I’m a Strong Guy, but I was Broken
Hey, I’m Joe. At the Mission, everyone treats me like a gentleman, takes my input, and lets me lead. Now I’m back to work, doing what I really like, and making good decisions. But I realized how far down I was from being a good citizen.
Growing up, I had a single mom who was always working. I guess I was always working too—building bikes, working in an auto body shop—I’ve been blessed with the ability to take stuff apart and put it back together pretty well. But when I started really acting out at 14, my mother was never there to help out my brother and me. It was easy to drink and smoke pot on weekends, and that continued through high school.
I graduated, got into the trades, and learned how to fix elevators. My life was steady for awhile and then I got married. I began to feel more burdens, which led to more drinking. It started to interfere with driving, and getting to work. Finally, when I landed in jail, my wife threw up her hands and said “I’ve had enough of this!” and she left. Which, of course, led to more booze. She moved on to new things, but I was still stuck in the drink. The elevator repair folks asked me not to come back until I got help.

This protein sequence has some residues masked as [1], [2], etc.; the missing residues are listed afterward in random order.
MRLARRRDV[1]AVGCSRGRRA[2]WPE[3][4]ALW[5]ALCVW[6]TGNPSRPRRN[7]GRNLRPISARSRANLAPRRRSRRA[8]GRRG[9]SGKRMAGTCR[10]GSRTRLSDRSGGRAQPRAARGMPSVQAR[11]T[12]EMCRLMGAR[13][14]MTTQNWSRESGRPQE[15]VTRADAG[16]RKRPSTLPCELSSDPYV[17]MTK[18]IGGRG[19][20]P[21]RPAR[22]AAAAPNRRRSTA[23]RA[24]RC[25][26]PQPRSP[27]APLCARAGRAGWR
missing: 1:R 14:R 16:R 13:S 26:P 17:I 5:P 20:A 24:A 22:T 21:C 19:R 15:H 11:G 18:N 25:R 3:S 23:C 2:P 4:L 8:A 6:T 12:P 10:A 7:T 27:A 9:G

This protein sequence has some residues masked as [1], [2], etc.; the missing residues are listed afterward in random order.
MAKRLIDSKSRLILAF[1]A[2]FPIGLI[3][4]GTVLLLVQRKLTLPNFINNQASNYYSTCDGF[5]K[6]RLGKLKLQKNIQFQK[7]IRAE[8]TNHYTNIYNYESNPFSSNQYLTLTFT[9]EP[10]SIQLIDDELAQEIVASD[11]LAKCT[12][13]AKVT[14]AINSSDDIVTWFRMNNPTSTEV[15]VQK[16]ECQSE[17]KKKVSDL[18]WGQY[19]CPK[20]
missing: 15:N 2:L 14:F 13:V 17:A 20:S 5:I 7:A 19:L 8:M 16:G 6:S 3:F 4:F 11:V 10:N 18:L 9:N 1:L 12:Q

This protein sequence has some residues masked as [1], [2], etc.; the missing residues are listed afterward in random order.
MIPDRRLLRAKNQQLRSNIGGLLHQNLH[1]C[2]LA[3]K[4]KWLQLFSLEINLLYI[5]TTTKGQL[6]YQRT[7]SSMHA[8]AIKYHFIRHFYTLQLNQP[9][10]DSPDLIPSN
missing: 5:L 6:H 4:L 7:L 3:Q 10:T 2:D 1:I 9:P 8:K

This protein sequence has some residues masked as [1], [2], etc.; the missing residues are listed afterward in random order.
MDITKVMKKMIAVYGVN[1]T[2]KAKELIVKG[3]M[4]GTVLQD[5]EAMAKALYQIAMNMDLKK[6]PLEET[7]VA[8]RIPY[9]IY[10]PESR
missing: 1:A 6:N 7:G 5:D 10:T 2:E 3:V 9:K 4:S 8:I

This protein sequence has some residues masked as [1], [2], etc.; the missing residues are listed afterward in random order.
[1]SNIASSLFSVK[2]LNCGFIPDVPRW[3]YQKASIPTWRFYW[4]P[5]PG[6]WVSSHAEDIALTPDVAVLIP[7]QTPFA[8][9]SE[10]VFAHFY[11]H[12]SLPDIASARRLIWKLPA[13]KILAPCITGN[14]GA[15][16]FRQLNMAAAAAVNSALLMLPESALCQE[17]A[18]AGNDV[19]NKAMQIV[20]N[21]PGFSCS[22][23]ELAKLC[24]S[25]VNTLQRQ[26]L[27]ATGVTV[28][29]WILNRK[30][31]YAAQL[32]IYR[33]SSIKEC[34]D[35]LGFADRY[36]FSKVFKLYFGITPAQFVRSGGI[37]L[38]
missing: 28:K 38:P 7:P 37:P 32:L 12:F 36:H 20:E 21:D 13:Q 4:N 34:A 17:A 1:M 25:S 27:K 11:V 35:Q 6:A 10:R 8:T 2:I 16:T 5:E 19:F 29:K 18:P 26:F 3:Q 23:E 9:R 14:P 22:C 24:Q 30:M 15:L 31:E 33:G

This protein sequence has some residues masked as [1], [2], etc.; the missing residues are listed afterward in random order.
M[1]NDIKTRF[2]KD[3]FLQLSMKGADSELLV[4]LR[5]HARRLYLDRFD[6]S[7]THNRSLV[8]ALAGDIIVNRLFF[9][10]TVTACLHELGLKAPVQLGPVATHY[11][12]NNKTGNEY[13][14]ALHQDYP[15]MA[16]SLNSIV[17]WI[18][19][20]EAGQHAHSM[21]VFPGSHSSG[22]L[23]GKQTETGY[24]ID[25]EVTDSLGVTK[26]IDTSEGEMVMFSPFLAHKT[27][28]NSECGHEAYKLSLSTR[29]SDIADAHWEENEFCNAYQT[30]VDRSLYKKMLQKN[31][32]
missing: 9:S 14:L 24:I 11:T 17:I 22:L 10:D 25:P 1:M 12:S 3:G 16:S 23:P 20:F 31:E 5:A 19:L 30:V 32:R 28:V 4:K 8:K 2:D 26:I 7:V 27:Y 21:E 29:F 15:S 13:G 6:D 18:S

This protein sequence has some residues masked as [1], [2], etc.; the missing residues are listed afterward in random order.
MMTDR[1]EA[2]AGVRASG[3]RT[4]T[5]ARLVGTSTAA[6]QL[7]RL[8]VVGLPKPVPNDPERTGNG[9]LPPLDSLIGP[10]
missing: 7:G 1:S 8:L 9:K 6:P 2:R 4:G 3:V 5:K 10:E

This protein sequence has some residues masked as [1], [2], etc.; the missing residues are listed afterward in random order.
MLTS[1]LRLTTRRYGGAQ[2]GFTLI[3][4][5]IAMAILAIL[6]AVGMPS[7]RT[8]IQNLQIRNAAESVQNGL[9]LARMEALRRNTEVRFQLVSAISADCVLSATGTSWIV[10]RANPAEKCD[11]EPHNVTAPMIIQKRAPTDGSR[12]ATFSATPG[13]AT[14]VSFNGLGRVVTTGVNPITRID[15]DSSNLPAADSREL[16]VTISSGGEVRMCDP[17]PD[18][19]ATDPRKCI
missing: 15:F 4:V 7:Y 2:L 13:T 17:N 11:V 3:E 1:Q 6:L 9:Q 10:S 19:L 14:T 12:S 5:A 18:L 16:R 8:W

I’m a strong guy, but when I walked through the door of the Boston Rescue Mission, I was broke and broken—no kids, no wife, no job, and no home. Sometimes drugs and alcohol got you—you can’t stop because they got you. Here I was treated like a gentleman. I can look people in the eye and try to achieve my goals a little at a time.
And I’ve learned a couple of things. I disappointed my kids. I would love them to say “Dad had some trouble, but he’s doing great now”, so I’m working toward that. And I’ve got new respect for people who have been traumatized, but still don’t turn to drugs and alcohol in response. When other people in my situation need help, I want to be there to help out.